#4 in my definitive ranking of David Lynch’s films.
This represents some of the absolute highs and absolute lows of independent production. Judging it purely by the end result, David Lynch’s first film is a searing, personal portrait of a specific idea, completely unencumbered by committee decisions driven by nervous studio executives, worried about the film’s salability. On the other hand, it took Lynch five years to complete the film because he couldn’t find steady financing, delivering papers throughout the extended shoot in order to simply survive. The effort really did pay off, though, with a surrealist abstract film about the fears of early fatherhood and responsibility.
Henry Spencer is a Chaplinesque loner in the hellish post-industrial landscape in which he lives. His apartment is tiny, sparsely decorated, and crummy. Across the way lives an attractive woman who tells him that a girl named Mary called, inviting him to dinner at her parents’ house. The dinner is a strange affair (like most of the movie) with man-made chickens that move when cut and a pair of parents who are completely dominated by strange personality tics. There, Henry learns that Mary has given birth to a child (even though Mary insists no one is sure it’s actually a child), and it must be Henry’s. He must marry Mary and take his responsibility as a father.
The rest of the movie is built off this idea that Henry has been forced into a situation that he doesn’t want and may not even be responsible for. He never answers Mary’s mother when she demands to know if Henry has had sex with Mary. Did they? Maybe.
The baby is the visual standout of the picture. Not an actual human child, possibly made from a rabbit carcass or maybe a baby cow, it’s a slimy alien-like head attacked to a tightly swaddled body by a thin, rubbery neck. It remains in one place, eating from a spoon when fed but mostly crying. I first saw this movie long before I had children. Now that I’m finally revisiting it after having a couple of kids, this makes more sense to me, in particular the screaming child through the night. Mary simply cannot take the constant wailing from the weird creature on the other side of the room, and she runs back to her parents’ house, leaving Henry alone with the child that, honestly, may not even be his.
Alone, Henry’s perception of reality begins to fracture and the surrealist images of Lynch’s imagination begin to take over. He makes love to the attractive woman across the hall in his bed that has developed a large, liquid filled hole at its center that swallows both of them up. He sees a lady in his radiator with bulging cheeks that dances back and forth singing “In Heaven” while stomping on sperm-like creatures that fall from the ceiling. His head falls off, falls to the ground, and gets taken by a small boy into a pencil factory where his brain gets used for erasers.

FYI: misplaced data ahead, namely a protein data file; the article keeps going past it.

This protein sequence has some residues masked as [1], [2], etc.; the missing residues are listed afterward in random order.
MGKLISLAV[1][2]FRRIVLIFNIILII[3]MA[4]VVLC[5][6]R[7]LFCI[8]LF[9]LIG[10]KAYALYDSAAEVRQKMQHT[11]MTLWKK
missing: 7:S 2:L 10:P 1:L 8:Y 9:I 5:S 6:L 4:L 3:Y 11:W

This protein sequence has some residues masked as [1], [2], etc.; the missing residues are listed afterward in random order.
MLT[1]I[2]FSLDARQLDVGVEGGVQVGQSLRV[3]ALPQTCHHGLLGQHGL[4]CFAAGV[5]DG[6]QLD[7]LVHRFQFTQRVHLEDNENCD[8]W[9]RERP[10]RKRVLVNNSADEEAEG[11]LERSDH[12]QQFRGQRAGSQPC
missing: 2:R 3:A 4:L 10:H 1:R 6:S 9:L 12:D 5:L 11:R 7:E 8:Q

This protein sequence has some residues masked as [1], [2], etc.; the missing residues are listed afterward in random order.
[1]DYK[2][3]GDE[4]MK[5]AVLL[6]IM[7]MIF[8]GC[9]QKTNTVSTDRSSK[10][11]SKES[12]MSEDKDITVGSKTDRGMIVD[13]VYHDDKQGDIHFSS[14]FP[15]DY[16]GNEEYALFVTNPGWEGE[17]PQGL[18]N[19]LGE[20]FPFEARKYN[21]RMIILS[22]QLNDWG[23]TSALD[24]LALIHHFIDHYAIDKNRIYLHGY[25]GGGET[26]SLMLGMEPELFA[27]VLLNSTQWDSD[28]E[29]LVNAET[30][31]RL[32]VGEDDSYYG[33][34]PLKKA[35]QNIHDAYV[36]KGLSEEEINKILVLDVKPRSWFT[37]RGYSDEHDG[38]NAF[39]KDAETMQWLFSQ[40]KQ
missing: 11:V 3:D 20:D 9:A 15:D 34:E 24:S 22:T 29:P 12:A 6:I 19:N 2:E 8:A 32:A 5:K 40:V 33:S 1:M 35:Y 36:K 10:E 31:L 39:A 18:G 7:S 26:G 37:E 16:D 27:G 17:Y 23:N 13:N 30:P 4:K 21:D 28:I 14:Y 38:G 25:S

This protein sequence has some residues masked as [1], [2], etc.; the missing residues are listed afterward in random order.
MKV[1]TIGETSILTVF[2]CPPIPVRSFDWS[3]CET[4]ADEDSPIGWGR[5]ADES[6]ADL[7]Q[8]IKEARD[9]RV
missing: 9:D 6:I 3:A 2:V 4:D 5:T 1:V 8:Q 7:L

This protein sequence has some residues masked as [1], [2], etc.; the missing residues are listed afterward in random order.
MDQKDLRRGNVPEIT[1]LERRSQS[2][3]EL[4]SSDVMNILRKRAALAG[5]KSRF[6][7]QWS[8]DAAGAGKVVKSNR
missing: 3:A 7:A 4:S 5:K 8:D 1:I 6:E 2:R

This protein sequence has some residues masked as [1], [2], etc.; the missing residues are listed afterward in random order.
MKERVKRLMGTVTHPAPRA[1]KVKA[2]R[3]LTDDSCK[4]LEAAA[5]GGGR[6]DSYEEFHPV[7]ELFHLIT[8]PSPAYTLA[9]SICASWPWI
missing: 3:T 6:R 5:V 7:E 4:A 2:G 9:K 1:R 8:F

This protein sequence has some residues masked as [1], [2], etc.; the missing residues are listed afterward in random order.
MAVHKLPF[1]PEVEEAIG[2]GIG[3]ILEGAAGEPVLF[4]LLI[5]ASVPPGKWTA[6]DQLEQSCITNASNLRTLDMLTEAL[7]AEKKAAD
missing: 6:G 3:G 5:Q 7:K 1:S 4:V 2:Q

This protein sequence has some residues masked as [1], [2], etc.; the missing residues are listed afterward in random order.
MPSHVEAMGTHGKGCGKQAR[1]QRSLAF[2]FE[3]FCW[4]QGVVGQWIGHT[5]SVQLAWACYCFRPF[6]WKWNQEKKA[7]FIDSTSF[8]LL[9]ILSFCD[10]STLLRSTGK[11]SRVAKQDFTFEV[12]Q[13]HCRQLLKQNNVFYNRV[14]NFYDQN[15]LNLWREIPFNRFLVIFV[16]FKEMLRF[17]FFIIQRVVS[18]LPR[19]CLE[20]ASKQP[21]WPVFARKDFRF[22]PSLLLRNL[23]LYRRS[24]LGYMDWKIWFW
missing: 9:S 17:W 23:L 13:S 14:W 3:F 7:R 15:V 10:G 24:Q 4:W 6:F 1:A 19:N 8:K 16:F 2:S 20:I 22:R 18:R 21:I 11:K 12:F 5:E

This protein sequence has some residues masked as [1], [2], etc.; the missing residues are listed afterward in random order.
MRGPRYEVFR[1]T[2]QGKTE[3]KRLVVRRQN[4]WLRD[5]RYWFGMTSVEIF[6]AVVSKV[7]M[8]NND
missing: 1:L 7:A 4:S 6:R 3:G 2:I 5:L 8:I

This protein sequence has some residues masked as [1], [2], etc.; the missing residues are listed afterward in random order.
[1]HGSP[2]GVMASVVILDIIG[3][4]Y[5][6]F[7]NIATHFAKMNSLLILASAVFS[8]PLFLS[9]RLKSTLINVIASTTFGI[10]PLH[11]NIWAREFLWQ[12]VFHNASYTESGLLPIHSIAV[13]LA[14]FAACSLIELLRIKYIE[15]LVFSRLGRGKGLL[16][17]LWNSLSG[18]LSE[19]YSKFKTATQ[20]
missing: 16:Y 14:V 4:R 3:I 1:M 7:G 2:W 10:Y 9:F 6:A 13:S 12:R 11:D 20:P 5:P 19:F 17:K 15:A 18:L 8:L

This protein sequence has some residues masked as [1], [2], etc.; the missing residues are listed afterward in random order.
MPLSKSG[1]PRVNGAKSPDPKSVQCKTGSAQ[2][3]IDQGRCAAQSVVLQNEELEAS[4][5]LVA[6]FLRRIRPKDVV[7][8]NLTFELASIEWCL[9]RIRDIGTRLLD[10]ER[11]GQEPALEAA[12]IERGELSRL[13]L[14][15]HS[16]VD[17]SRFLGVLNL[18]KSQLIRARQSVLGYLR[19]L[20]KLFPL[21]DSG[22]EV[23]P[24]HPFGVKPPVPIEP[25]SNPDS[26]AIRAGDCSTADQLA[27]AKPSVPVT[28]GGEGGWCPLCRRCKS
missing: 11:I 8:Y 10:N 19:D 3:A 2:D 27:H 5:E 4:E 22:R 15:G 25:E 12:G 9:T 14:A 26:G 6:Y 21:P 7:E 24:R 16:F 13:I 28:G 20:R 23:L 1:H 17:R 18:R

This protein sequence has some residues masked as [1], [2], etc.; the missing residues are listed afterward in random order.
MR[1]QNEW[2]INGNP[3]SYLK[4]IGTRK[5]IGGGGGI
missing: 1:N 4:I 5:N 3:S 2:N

All of this can end up feeling like random images untied to anything if you’re not paying attention, but what Lynch is doing is keeping the story and focus grounded in human experience and emotion while expressing the ideas and emotions in strange, dreamlike ways. The movie is filled with images of sickness both industrial and biological (the baby suddenly developing sores, for instance) mixed with sexual images all pointing towards Henry’s very real and obvious concerns about fatherhood. You don’t need to read about Lynch’s scary life with his wife and daughter (who was born with clubbed feet) to connect the dots here. Lynch has a negative opinion of industrialization as it effects the individual, and as a young man surrounded by the sickness of pollution, he wonders at the wisdom of bringing a new living person into the world. This is abject fear of subjecting another person to a world he sees as in ill health with no way out.
The path that Henry takes ends in a sickening place. Perhaps out of curiosity or malevolence when it laughs at his sexual inadequacy with the woman across the hall, he cuts at the swaddling of the baby to reveal that the swaddling was effectively the baby’s skin, exposing its innards before its head expands to gigantic size, consuming the free space in his room. The final twenty minutes of the film are essentially an extended nightmare sequence, and because it’s so tied to Henry’s fracturing emotional state it remains relevant to the overall story. It’s not just a random series of images, but an extension of the small character driven story at hand.
Jack Nance is kind of wonderful as the befuddled and chronically passive Henry. Having a passive main character is always a risk, but when that passivity becomes the point, all you really need is to keep the performance interesting, and Nance brings that. He does so much with his eyebrows, tongue, and voice when both speaking and silent, conveying incredible and comical frustration that helps balance out the more severe ideas and surrealist elements. The rest of the cast never really acts realistically, perhaps the most so would be the woman across the hall, but she’s hardly a character. The most fully realized characters are Mary and her parents, and they are extreme examples of caricature in motion. The perpetual and odd smile on her father, the weird overbearing nature of her mother, and Mary’s nearly constant fragility to the point of breaking help isolate Henry even further. The discomfort is the point, and the unnatural performances of those around Henry help that.
This is an incredibly clear-eyed vision, free from commercial concerns and allowed to gestate for years during its troubled production, coming out as a complete whole with incredibly strange sights and sounds that never feel disconnected from the core story. Abstractions and surrealism aren’t everyone’s cup of tea, and they’re really hard to pull off while keeping the narrative relatable, but David Lynch managed it with aplomb in his first feature.